The Fund for Lake Michigan has approved a grant to the University of Wisconsin-Milwaukee School of Freshwater Sciences to sequence the DNA and analyze the genetic makeup of three aquatic species, including Yellow Perch and the Green Bay Mayfly.
The Lake Michigan Genome Project will help safeguard and restore the Great Lakes fishery, promote species diversity and improve aquatic habitat, according to a statement from the fund.
“Our partners in Milwaukee are doing impressive, forward-thinking work,” said Vicki Elkin, executive director of the fund. “By using the knowledge and technology our local water economy offers, we’re maximizing the impact of our investments.”
The UWM study is one of 22 recent awards totaling $1.6 million from the Fund for Lake Michigan. The Milwaukee-based foundation is working to restore habitat, improve water quality, promote tourism and lay the foundation for stronger ecosystems, communities and economies.
“We’re incredibly excited,” said J. Val Klump, dean at the UWM School of Freshwater Sciences. “This genomic data will open up new avenues of research and greatly expand the scientific understanding of the impact of human activities, climate change, emerging contaminants and other factors on Lake Michigan’s health.”
UWM hopes to develop a library of whole genome sequences for the most ecologically and culturally important Lake Michigan species.
The school is starting with perch and the mayfly because of their immediate importance to research or restoration projects. A third species to be sequenced may include important fisheries species such as Lake Whitefish, Lake Trout, Northern Pike, or Muskellunge.
Meanwhile, a grant to the Southeastern Wisconsin Regional Planning Commission will help address chloride levels in local waterways. This is a growing problem as salt from road deicing, water softeners and other sources accumulates in surface and groundwater.
In the Kinnickinnic River Watershed, for example, more than 25 percent of samples exceeded chronic or acute standards for chloride toxicity.
“Chloride contamination is a serious but under-publicized threat to fresh water systems in the Great Lakes region,” said Elkin. “Salt levels have been increasing for decades and are creating toxic conditions for plants and aquatic life.”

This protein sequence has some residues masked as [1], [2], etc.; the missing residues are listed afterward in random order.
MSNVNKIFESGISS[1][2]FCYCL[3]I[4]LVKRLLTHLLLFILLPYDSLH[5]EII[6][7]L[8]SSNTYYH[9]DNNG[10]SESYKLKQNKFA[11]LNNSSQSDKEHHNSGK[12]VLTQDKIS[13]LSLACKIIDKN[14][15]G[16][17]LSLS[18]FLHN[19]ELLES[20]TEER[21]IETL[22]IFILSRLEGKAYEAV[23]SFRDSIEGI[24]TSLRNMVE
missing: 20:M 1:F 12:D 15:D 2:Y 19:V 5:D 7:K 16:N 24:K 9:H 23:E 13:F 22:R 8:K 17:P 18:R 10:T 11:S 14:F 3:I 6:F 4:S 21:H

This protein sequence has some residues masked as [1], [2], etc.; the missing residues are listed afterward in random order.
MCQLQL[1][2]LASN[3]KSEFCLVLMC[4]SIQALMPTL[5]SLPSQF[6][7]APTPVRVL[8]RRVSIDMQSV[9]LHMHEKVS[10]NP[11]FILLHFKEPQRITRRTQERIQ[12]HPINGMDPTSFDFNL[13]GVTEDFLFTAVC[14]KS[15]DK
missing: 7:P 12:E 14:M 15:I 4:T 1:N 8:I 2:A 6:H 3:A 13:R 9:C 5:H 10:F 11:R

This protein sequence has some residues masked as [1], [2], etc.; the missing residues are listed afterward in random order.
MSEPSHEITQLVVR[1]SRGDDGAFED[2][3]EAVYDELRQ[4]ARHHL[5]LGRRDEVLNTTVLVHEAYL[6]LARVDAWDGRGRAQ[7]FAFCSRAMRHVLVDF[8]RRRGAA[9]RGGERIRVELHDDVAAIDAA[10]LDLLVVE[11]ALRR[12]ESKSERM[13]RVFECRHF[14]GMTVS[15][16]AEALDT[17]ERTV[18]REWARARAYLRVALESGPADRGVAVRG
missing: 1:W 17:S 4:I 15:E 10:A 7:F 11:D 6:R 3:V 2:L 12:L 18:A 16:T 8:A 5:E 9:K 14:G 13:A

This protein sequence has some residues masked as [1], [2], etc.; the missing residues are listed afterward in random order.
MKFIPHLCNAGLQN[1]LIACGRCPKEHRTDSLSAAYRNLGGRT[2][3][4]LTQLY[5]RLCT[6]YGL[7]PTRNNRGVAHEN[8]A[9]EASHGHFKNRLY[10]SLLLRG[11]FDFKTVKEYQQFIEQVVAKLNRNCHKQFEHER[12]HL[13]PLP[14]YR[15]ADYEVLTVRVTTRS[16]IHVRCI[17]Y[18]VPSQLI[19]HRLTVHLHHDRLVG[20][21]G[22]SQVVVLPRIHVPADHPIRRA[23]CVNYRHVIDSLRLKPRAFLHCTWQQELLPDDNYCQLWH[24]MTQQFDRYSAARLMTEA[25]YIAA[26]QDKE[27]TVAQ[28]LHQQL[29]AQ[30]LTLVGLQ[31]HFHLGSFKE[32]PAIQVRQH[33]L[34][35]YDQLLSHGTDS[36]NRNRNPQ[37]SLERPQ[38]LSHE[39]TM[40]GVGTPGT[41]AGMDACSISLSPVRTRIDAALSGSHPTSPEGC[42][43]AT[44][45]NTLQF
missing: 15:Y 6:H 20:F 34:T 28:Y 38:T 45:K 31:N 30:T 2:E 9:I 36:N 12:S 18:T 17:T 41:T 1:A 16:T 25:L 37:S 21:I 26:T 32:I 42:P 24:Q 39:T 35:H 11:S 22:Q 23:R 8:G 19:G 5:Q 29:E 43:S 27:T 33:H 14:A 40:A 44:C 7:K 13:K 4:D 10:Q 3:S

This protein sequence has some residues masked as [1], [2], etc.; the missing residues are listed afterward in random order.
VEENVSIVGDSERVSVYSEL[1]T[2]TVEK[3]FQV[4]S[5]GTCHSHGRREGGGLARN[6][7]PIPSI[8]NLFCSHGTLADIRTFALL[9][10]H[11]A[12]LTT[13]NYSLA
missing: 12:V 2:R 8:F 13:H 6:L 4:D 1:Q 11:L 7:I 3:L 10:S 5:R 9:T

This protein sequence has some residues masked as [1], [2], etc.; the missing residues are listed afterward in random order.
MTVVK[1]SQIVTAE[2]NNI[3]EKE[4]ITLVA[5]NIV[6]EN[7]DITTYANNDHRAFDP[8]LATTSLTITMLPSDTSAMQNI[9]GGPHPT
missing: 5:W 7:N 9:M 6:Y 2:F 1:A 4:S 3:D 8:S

Another grant will fuel the redevelopment of Milwaukee’s Inner Harbor with improved water quality and an inviting shoreline. Highlights include a trash wheel along the Kinnickinnic River and a new public park with water access at the end of Greenfield Avenue.
“We are grateful for the Fund’s ongoing support of our work to create a vibrant waterfront where businesses can thrive, people can come to play, and clean land and water can support a healthy ecology,“ said Lilith Fowler, executive director of Harbor District Inc., the organization leading the Inner Harbor revitalization efforts.
To date, the fund has awarded 270 grants totaling over $18 million to non-profit organizations and local government agencies, who partner with the private sector on water quality improvement projects that promise broad social, economic and environmental returns.
Launched in 2011, the Fund for Lake Michigan supports investments throughout the Lake Michigan watershed that improve water quality, create jobs, raise real estate values, revive communities, clean waterfronts, support habitats and drive tourism.
The Fund for Lake Michigan, a private foundation based in Milwaukee, was established in 2011 as part of an agreement between We Energies, Madison Gas and Electric, WPPI Energy, Clean Wisconsin and Sierra Club to safeguard the lake and improve water quality in the region. The fund supports efforts, particularly in southeast Wisconsin, that enhance the health of Lake Michigan and its shoreline and tributary rivers for the benefit of the people and communities that depend upon the system for water, recreation and commerce.